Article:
In Super Weapons, it takes the Original game and adds the possibility of hitting a power up if you miss a ship. These power ups include Torpedo (which flows down a row until it hits a ship, including your own), Heavy Shot, which hits an area in an ‘X’ like the five on the side of a pair of dice, Decoy (which is a fake hit) and Reinforcements (adds a small boat to your fleet) are some of the weapons at your disposal. The decoy is especially devastating in a close match, as you waste another shot going after something that isn’t there. My favorite was the torpedo, as you can clear a whole row or figure out positioning really quickly when you launch one of your fish.
Much like Connect Four, the extra game modes keep Battleship fresh and tap into that dark recess of your brain that holds your evil and strategy brainwaves. Well, maybe just the strategic stuff. Overall, Battleship is an absolutely fabulous take on the original board game and a must have for anyone that loves a good play. About the only negative thing I could write for Battleship is that online connectivity is hard, much like most games not called Halo or Call of Duty. This is a theme I came across for all the Hasbro Family Game Night titles. Much like where the roots of these titles lie, they are best played locally with a friend or family member.
GamingNexus grade for Battleship: A-
Long before Kenny Mayne belted out “Yahtzee” while practicing catch phrases in a “This is Sportscenter” commercial, people were clustered around the family table with dice, scoring pads and pens yelling it out when they hit all the dice on the same number. I remember playing against my mom and grandmother as a kid where we would actually play a game by filling out the complete six-column score sheet as a single game instead of just a single column. This added more fun and allowed for greater flexibility in how you played. Well, looks like Yahtzee included in Hasbro Family Game Night is also jazzing up the classic dice game.
The game plays pretty simple, you press the ‘X’ button to roll, the left analog stick to scroll through the dice from left to right and the ‘A’ button is used to choose to keep a dice or throw it back into the bin to be rolled again. Oh yeah, the rumble is working in the controller while the dice are being shaken. I played through quite a few games, and even managed to score a 412 including two Yahtzees in one game.
Advanced mode is the original Yahtzee rules, only with the inclusion of Wild Dice that can be changed to any number you want. As you can imagine, this actually makes the game a touch easier, especially when you desperately need four of anything in order to keep your bonus on the top section. Unfortunately, the dispersion of the wild dice wasn’t always on equal footing, especially when playing against the computer. Not saying the AI needs to cheat or anything, but even after getting a 2 to 1 advantage over me in Wild Dice, I still kicked its butt.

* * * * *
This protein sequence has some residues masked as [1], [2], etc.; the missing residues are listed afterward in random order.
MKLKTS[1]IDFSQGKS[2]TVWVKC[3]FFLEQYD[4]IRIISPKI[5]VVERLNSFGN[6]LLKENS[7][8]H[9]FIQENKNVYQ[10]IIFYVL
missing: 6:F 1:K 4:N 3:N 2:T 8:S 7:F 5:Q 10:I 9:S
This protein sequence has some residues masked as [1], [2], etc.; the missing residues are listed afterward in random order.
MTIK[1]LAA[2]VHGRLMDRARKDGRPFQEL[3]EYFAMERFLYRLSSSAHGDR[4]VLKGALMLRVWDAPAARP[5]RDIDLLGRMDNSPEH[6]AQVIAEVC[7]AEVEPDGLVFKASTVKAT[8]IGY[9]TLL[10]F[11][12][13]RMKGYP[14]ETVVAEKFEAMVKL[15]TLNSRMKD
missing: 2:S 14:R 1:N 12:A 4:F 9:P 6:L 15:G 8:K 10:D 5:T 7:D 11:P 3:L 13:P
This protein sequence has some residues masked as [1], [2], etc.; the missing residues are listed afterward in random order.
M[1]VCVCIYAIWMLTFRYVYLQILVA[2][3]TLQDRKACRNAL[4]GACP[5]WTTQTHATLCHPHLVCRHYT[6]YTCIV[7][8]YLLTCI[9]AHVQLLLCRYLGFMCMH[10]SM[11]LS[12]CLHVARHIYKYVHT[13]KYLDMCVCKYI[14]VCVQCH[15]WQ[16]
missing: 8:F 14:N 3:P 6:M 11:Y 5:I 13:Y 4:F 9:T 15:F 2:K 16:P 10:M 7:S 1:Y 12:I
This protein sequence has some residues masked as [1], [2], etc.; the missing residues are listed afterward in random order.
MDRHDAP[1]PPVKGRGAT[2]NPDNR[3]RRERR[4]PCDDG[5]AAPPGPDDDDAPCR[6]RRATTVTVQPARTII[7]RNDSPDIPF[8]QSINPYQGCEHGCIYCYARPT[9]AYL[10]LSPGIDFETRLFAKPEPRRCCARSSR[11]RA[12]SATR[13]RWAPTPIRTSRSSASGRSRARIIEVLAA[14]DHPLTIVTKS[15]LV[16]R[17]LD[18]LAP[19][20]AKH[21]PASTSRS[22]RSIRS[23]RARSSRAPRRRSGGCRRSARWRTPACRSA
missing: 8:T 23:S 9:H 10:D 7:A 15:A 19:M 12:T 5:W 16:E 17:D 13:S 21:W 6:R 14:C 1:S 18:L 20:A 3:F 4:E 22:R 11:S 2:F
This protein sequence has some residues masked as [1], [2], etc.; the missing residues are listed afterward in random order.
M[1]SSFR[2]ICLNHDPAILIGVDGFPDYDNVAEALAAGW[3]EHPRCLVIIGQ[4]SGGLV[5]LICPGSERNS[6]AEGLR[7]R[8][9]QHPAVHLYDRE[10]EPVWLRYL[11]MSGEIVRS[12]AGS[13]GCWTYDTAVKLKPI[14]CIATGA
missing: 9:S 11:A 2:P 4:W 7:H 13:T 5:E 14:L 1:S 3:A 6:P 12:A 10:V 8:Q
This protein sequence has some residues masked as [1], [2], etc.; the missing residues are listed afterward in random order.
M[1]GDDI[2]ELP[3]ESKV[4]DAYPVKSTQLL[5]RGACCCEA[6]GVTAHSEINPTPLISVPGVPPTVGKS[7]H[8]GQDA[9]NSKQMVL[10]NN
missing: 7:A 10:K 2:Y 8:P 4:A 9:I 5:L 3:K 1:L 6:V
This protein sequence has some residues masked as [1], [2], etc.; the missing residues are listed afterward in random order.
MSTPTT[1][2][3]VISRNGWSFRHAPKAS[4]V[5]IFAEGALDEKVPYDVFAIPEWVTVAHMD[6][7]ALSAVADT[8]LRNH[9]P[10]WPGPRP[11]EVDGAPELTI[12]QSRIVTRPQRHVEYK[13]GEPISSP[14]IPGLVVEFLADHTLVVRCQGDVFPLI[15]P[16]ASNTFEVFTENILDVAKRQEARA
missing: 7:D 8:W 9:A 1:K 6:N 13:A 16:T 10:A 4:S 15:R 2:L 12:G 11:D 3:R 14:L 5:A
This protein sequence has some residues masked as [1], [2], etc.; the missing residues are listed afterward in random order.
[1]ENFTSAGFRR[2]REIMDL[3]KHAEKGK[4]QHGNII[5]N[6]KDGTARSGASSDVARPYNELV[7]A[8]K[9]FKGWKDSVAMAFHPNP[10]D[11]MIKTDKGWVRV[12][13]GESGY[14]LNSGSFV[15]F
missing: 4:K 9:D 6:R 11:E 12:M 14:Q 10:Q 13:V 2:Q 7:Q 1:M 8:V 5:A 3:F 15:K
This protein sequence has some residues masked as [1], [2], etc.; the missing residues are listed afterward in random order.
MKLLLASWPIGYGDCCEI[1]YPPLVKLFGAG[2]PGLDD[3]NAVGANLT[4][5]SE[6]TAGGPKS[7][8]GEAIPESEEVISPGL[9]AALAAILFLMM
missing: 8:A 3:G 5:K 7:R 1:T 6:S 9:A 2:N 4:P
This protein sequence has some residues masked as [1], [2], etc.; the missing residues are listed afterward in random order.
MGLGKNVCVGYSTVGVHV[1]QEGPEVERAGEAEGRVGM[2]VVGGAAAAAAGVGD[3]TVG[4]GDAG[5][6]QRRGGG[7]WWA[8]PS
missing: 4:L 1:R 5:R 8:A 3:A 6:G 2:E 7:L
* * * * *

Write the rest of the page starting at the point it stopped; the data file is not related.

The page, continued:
In Block Out, the object is to score in a category before you opponent does and “block out’ them from scoring. You can also steal a score in the non-fixed categories (i.e. the top half of the score sheet) by scoring more than your opponent used t block you out. Much like the other titles in HFGN, this extra bit of rule tweaks add a new and cool dimension to the game. This was the one mode that left me a little bitter. Every time I played against the AI, I seemed to lose the ability to go first and then the AI would literally get all the good dice. Most of the time I would be down by 60 points in a matter of four rolls, which kind of stunk and made me not want to play it again. However, once I played against a warm body, the mode was much better, as the dice seemed to come up a little more even to both parties.
Two other game modes (found under the custom menu) are “Half-Card” (play only using the bottom half of the scorecard) and “Reverse” (where the lower score wins, but you opponent places your score in a category for you.) These add another dimension to the original Yahtzee rules if you like to keep things challenging.
Yahtzee is a game you either get or you don’t, you either love it or you don’t. It isn’t for everyone, and it’s a lot like trying to teach someone how to play Euchre that isn’t card savvy. Regardless, those that enjoy the game, even if it was 20 years ago at the kitchen table on vacation, will want to pick this up.
GamingNexus grade for Yahtzee: B+
It has been a long time since I sat down with anyone to play a game of Scrabble, so who was my first competition in 20+ years? Myself. That’s right; I played a solo game to get the feel for how the mechanics and gameplay work. And yes, I did win. Much like the other HFGN titles, the controls are simple, easily learned and hints (for the most part) remind you if you get stuck. This is especially helpful when trying to teach a youngster or neophyte how to play without the instructions that came stashed in the box and probably was lost many moons ago. One nice touch is the ability to leave the auto-dictionary on. This surrounds the word as it is being built on the board with a red (non-word) or a green (good word) outline to indicate your progress. This is really helpful when you are just trying to create anything to get some new tiles without just passing your turn.
The top level game modes for Scrabble are Original, Tournament and Bridge Builders. The original version allows from 1-4 individuals (with player vs. CPU allowed), but both Tournament and Bridge Builders requires at least two people to compete (and up to four), whether you are local or playing on Xbox Live. As far as the Original, it is Scrabble the way it was meant to be played, just on your TV instead of the kitchen table. The board and play area look great and it is very easy to pick up and play for the most part. The prompts, hints and familiar rules allow anyone that can spell to jump in and start playing. While I’m not a huge fan of the game, I enjoyed the time I played against both the CPU and some family members. Unfortunately, it also reminded me how poor my vocabulary has become as it disallowed several words that it didn’t recognize.